Melbourne Suburban Council, at the center of a controversial closure of a family catering business, has branded claims that its closure was baseless a “wicked and hurtful conspiracy theory”.
- Greater Dandenong Council chief executive John Bennie says comments made about council staff have taken their toll
- A civil case in the Supreme Court brought by the managing director of I Cook Foods, Ian Cook, is imminent
- The saga dates back to 2019, when the company was shut down after health checks
Earlier this month Victoria Police closed an investigation into the 2019 closure of I Cook Foods, but the saga is far from over, with a high-stakes Supreme Court battle set to begin in the end of the month.
The business was shut down by acting health director Brett Sutton after it was linked to the death of an elderly woman with listeria and other suspected health conditions.
Owner Ian Cook has always maintained his innocence and even accused city inspectors of planting a slug in his kitchen in Dandenong South.
Charges against him and the company were dropped before they went to court.
Throughout the saga, the Greater Dandenong Council has made little public comment, despite the serious allegations made against it.
In a recent message to council staff, chief executive John Bennie said there had been “libelous and defamatory” comments about council officers.
Mr Bennie said the complaints had had a huge impact on the health and well-being of staff and had been “incredibly distressing for all of us”.
“There was no cover-up, no false information and no misleading documentation,” he said.
“So let’s call it what it really is – a series of baseless claims centered around a nasty and hurtful conspiracy theory.”
Mr Cook dismissed that characterization, telling the ABC that calling it “a hate conspiracy is just plain wrong”.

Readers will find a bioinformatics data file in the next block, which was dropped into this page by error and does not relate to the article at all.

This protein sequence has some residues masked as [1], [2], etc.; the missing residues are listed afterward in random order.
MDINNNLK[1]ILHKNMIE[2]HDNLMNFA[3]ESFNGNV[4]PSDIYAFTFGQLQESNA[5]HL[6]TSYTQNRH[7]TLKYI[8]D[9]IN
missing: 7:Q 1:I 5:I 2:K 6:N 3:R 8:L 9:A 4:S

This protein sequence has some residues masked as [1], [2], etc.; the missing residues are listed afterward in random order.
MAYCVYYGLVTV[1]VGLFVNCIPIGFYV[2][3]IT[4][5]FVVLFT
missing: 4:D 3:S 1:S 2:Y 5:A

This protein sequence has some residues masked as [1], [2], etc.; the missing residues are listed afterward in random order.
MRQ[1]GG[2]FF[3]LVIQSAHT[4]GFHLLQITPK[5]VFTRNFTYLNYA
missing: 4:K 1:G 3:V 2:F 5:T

Mr Cook is suing the council and the health department for $50million in damages for shutting down his business. Top QC Robert Richter represents the family.
Two retired police officers worked with Mr Cook and alleged the process was corrupt.
The council was a shareholder in a rival company, Community Chef, which has since been sold to Western Health.
The police investigation was closed at the beginning of the month
An initial police investigation into the closure found nothing, but after allegations that the investigation was not conducted properly, it was reopened by Chief Commissioner Shane Patton.
Earlier this month Victoria Police said the case was now closed.
“As part of the investigation, police obtained additional witness statements, executed four search warrants, seized emails, images and records, forensically examined items, sought the opinion of an expert entomologist and interviewed a person of interest,” the statement read.
“After reviewing the new evidence, Victoria Police can confirm that no criminal action has been detected.”
Mr Cook said the police failed to carry out a proper investigation and claimed his civil case would shed more light on the controversial closure.
“Everything they did raised more questions than answers,” Mr Cook said.
“People will be embarrassed when this all comes out.”
The Department of Health said it welcomed the outcome of the police investigation.